Fatigue Resistance and why it matters...
There's been some great chatter on Twitter this week, around the topics of 'durability' and 'fatigue resistance'. A paper just published by Maunder et al titled The Importance of ‘Durability’ in the Physiological Profiling of Endurance Athletes' was the first to kick off the interest.
In truth, 'durability' is nothing new but it's a timely discussion based on recent trends in triathlon training. In my view, there is a growing obsession with FTP. In some ways, it's become the new VO2 max, it's the golden standard by which people rate their cycling performance. Unfortunately, it's become the sole focus for many and as a result, they fail to focus on other critical aspects of training.
My first bugbear with FTP as I've posted before, is that nobody actually does an FTP test. Your FTP is the amount of power you can hold for 1 hour, so if you want the figure, go and ride as hard as you can for 1 hour and check your average power. However, most people predict it by doing a 20 minute test or an even shorter ramp test. In 90% of cases, the 'predicted FTP score' is unrealistic and the athlete would not be able to hold it for a full hour... because they don't have the durability. But who cares, it's all about that number, so if a shorter test predicts a higher score, that's what counts eh?
So back to the paper on 'durability'... Let's put this in really simple terms. If you do an FTP test and your predicted FTP is 250 watts, that's all very well. But you probably did 20 minutes warm up then a 20 minute test, then a cool down. So all in all, you most likely did less than an hour of cycling. If you're only racing short distances such as 10 miles TT or sprint triathlon, then all is ok, but if you're racing long, then there's more to consider.
If you're racing Ironman this year, then the question to ask is "what's your FTP at the 50, 70, 90 & 110 mile point? Lab or exercise testing is generally done when you're rested and following a short warm up. We then calculate an FTP figure which we presume is static.... but it's not.
Your FTP at the 90 mile point will likely be much lower than when you did it rested in your kitchen, it changes depending upon your level of fatigue. So can we really say FTP is an accurate predictor or Ironman bike performance? Or is durability (the extent to which your FTP decreases throughout the ride) the most important thing? Let's add 'training zones' into the equation... if your 'power zones' are based on FTP and your FTP is 30% lower at the 90 mile point, are your zones accurate?
To back this up, let's consider a fantastic piece of research published earlier this year by James Spragg of Spragg Cycle Coaching. The paper has been a recent topic in Outside Online under the headline of 'Fatigue Resistance'. James works with professional cyclists and was given access to power data from the UCI teams Bora Hansgrohe and Androni Giocattoli.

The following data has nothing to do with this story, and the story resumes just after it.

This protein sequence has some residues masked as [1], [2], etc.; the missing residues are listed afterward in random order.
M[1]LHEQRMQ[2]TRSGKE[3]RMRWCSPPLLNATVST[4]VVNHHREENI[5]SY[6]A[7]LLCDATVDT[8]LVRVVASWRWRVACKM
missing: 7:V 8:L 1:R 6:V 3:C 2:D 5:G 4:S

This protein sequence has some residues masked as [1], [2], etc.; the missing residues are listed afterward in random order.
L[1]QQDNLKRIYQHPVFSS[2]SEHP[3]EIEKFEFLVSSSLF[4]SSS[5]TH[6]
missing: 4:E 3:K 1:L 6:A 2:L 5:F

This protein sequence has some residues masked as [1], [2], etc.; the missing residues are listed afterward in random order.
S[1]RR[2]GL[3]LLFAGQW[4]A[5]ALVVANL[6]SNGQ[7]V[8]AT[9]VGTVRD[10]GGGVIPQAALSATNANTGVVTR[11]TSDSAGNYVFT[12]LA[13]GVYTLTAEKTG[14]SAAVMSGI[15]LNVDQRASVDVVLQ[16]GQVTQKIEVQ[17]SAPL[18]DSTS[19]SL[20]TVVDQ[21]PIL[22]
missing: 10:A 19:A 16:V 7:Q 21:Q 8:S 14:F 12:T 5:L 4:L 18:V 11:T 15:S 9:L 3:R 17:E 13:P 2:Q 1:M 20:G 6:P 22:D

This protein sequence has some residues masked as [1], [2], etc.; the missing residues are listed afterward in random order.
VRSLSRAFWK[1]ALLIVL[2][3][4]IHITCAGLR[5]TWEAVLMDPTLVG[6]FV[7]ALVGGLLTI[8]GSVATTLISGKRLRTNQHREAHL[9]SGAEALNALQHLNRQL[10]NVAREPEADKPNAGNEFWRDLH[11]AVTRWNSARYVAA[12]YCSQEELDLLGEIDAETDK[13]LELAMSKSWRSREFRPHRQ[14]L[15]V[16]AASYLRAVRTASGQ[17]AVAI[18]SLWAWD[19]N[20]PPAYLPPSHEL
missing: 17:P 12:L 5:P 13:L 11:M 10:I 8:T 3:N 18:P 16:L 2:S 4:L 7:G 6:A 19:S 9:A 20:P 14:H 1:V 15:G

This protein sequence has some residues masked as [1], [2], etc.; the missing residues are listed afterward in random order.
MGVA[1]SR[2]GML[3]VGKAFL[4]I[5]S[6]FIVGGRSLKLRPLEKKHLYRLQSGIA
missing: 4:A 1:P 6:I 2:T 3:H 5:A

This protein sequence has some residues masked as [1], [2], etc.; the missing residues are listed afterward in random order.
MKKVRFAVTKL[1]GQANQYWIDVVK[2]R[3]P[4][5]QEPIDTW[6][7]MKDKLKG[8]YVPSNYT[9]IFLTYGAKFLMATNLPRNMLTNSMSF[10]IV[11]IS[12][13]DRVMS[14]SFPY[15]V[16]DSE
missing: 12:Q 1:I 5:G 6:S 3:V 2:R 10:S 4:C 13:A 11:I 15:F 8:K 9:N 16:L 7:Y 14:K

To explain the study in simple terms, James wanted to see how fatigue impacted upon rider profiling. So he noted how much power can they produce when fresh and how that compares to the power they can produce after a 6 hour hard day, at the end of a race. They compared GC riders, domestiques, older and younger riders and the simple message to take home was, it's not what you can push during 'a test' when rested... it's what you can push when it counts at the end of a race. The younger riders (U23) had very high power scores (when fresh), showing little difference with the adult pros, but after several hours of riding, their scores deteriorated, far more than the adult pros. As you'd expect with the best riders and GC contenders, they could ride all day and then still produce incredible numbers.
Now... whether you're calling it 'durability' or 'fatigue resistance' the message is simple. It's not what you can push on a 20 minute test, it's what you can sustain for a long period of time which will determine your outcome. I'm not saying FTP isn't important, but I am saying that it’s only 1 piece of the jigsaw and there's way too much focus on a golden number which won't help you if you're in limp mode when you reach 90 miles.
Mileage is not necessarily garbage and quality does not necessarily beat quantity.
Marc Laithwaite is a level 3 qualified coach, who has been coaching endurance sports for the last 22 years. He is a former sports science lecturer of 12 years and spent 2 years with the British Cycling team as a bloods analyst. He has worked with British Triathlon Coach Education as a coach educator and spent 5 years as head coach of the NW Regional Triathlon Talent Squad. He's also a former national age group triathlon champion, European duathlon champion and Ironman age group winner. His 5 & 7 year old daughters can beat him in a 50m sprint, but their fatigue resistance still needs work.